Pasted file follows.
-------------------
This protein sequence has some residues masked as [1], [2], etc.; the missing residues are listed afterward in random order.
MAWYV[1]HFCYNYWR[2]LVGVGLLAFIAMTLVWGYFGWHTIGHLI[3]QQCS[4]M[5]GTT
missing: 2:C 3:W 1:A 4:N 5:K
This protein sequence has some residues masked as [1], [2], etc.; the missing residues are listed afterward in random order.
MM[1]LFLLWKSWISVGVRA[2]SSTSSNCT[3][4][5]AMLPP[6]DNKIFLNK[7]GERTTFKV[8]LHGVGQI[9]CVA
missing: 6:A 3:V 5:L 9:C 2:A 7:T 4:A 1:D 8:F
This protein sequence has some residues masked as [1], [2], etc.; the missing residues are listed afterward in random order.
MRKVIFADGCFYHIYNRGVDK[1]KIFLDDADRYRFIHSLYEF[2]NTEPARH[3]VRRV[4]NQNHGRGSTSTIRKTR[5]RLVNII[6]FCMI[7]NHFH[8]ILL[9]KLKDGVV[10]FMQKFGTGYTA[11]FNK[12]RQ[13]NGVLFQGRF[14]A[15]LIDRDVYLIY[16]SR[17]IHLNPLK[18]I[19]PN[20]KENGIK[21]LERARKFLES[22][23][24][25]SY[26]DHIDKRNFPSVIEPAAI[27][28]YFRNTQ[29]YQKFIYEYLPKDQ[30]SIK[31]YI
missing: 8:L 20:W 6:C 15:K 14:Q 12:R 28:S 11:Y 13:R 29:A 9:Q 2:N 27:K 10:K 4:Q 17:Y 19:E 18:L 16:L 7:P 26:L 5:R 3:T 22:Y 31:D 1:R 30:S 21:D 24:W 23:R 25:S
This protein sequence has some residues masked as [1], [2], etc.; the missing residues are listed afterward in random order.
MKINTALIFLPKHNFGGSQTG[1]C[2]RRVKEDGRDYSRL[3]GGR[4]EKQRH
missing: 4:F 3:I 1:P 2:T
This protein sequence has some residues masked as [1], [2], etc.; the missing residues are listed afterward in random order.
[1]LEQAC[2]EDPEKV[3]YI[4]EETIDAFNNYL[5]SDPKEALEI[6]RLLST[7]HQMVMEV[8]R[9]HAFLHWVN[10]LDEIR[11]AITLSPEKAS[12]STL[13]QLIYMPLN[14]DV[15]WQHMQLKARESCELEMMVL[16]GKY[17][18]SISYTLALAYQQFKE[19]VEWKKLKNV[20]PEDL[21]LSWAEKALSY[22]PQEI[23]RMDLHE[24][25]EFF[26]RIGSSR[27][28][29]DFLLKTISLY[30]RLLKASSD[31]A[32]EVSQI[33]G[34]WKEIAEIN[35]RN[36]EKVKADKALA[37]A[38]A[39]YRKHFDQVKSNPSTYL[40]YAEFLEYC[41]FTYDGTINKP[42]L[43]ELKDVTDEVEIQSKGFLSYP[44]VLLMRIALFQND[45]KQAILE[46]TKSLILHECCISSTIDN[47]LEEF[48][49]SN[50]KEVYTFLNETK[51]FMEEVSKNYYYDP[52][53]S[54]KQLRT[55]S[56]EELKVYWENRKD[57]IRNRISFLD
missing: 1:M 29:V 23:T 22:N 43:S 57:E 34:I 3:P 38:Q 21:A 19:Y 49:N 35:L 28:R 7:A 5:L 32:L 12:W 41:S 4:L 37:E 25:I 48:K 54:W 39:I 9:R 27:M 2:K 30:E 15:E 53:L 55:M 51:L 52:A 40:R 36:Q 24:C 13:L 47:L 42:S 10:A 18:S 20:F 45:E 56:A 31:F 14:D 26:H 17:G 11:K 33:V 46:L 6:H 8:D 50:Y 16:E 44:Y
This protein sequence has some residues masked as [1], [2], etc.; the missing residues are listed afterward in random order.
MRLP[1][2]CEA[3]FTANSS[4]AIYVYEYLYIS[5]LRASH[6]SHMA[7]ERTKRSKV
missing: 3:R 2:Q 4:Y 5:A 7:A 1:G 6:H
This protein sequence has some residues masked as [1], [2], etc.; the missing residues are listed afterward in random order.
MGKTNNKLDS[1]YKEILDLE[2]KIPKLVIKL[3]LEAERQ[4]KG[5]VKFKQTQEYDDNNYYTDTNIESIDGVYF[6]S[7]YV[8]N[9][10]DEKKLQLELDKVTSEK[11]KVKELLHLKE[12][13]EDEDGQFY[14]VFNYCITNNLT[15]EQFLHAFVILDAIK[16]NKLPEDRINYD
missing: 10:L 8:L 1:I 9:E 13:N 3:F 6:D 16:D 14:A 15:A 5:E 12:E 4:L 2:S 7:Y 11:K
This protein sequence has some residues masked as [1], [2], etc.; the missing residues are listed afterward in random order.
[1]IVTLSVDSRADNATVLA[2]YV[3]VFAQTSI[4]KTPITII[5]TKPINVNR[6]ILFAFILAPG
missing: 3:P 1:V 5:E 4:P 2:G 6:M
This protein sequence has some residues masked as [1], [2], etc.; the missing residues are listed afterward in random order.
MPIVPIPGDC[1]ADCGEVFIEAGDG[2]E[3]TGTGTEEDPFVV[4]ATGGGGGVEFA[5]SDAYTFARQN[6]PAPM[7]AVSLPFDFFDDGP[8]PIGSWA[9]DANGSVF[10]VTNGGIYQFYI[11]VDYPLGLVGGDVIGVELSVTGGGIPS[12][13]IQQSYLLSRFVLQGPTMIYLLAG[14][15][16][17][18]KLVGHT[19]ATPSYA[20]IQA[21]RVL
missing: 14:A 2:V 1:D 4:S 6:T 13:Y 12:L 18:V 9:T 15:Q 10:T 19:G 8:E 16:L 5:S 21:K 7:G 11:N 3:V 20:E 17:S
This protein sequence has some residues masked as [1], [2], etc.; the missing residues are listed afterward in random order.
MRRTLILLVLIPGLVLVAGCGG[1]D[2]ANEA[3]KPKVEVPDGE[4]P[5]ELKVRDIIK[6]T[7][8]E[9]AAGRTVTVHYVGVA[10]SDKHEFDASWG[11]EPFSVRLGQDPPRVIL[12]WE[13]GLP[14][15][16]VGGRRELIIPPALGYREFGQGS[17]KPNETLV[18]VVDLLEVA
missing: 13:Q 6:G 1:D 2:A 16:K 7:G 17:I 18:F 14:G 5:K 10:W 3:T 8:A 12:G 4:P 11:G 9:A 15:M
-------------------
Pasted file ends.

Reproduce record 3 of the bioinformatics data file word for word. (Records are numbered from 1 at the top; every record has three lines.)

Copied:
This protein sequence has some residues masked as [1], [2], etc.; the missing residues are listed afterward in random order.
MRKVIFADGCFYHIYNRGVDK[1]KIFLDDADRYRFIHSLYEF[2]NTEPARH[3]VRRV[4]NQNHGRGSTSTIRKTR[5]RLVNII[6]FCMI[7]NHFH[8]ILL[9]KLKDGVV[10]FMQKFGTGYTA[11]FNK[12]RQ[13]NGVLFQGRF[14]A[15]LIDRDVYLIY[16]SR[17]IHLNPLK[18]I[19]PN[20]KENGIK[21]LERARKFLES[22][23][24][25]SY[26]DHIDKRNFPSVIEPAAI[27][28]YFRNTQ[29]YQKFIYEYLPKDQ[30]SIK[31]YI
missing: 8:L 20:W 6:C 15:K 14:Q 12:R 28:S 11:Y 13:R 29:A 9:Q 2:N 27:K 10:K 4:Q 17:Y 19:E 18:L 16:L 7:P 26:L 5:R 3:T 22:Y 31:D 1:R 30:S 21:D 24:W 23:R 25:S